Will my right hon. and gallant Friend take steps to remove this inequality, so that officers and men can use the letters A.E.A after their names or alternatively the letters T.D., in the same way as Army officers do?
No, Sir. If the Government were once to start on the slippery slope of allowing the holders of medals not awarded for gallantry to use initials after their names the practice would become so common as to be scarcely worth any distinction at all. There is the Royal Naval Auxiliary Sick Berth Reserves Long Service and Good Conduct Medal, and there is the Board of Trade Rocket Apparatus Volunteer Long Service Medal. For these the appropriate initials would be R.N.A.S., S.B., L.S. and G.C.M. and B.T.R.A.L.S.M., and I think the hon. Member would see that for holders of these medals to have these long strings of initials after their names would not be really very suitable.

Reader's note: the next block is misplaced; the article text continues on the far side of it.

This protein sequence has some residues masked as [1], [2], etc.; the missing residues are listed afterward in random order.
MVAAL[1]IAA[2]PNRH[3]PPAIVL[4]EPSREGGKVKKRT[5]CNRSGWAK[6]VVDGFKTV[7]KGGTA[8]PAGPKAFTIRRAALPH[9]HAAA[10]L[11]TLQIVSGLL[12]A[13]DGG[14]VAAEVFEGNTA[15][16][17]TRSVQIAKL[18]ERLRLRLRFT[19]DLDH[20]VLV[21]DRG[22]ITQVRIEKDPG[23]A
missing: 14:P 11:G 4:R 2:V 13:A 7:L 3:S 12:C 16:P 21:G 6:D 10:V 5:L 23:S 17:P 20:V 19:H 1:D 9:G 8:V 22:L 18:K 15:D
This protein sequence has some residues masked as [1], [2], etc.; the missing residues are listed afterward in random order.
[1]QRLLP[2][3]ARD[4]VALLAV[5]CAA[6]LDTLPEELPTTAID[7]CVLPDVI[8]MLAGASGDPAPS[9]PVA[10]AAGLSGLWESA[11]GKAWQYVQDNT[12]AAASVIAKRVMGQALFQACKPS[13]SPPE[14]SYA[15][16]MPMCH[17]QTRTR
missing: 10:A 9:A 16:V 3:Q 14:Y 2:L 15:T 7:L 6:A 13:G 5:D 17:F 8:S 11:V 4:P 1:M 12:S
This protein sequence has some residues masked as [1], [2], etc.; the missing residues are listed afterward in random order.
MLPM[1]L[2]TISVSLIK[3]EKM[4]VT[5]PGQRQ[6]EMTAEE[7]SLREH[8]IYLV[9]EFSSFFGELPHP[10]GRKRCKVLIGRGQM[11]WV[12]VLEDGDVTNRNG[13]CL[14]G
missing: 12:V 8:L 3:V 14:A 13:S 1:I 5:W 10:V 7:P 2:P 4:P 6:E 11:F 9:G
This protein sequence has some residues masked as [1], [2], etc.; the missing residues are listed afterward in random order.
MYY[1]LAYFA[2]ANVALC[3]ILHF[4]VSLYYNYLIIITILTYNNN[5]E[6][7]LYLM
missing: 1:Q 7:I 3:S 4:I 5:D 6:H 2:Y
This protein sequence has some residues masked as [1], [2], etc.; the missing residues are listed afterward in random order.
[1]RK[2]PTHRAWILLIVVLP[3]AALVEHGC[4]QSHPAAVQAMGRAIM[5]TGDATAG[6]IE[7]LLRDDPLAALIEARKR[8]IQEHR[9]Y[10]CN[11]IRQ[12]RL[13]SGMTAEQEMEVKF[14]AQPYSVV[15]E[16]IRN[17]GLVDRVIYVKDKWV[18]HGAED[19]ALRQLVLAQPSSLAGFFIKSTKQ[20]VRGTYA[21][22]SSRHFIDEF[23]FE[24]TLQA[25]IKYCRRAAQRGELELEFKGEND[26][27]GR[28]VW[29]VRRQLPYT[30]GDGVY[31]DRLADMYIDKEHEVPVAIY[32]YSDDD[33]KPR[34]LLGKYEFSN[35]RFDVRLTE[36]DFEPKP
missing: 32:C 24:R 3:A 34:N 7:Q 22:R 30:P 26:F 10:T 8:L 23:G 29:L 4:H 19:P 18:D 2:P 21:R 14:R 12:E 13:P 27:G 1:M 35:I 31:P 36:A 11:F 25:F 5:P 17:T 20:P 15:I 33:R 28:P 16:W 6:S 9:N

While appreciating the humour of what my right hon. and gallant Friend has said, may I ask whether it would not be right and proper to see that the Air Force are put on the same footing as the Army in this matter because officers in the Army are allowed to put these letters after their names? Why should not those in the Air Force be put in the same position when they receive similar awards?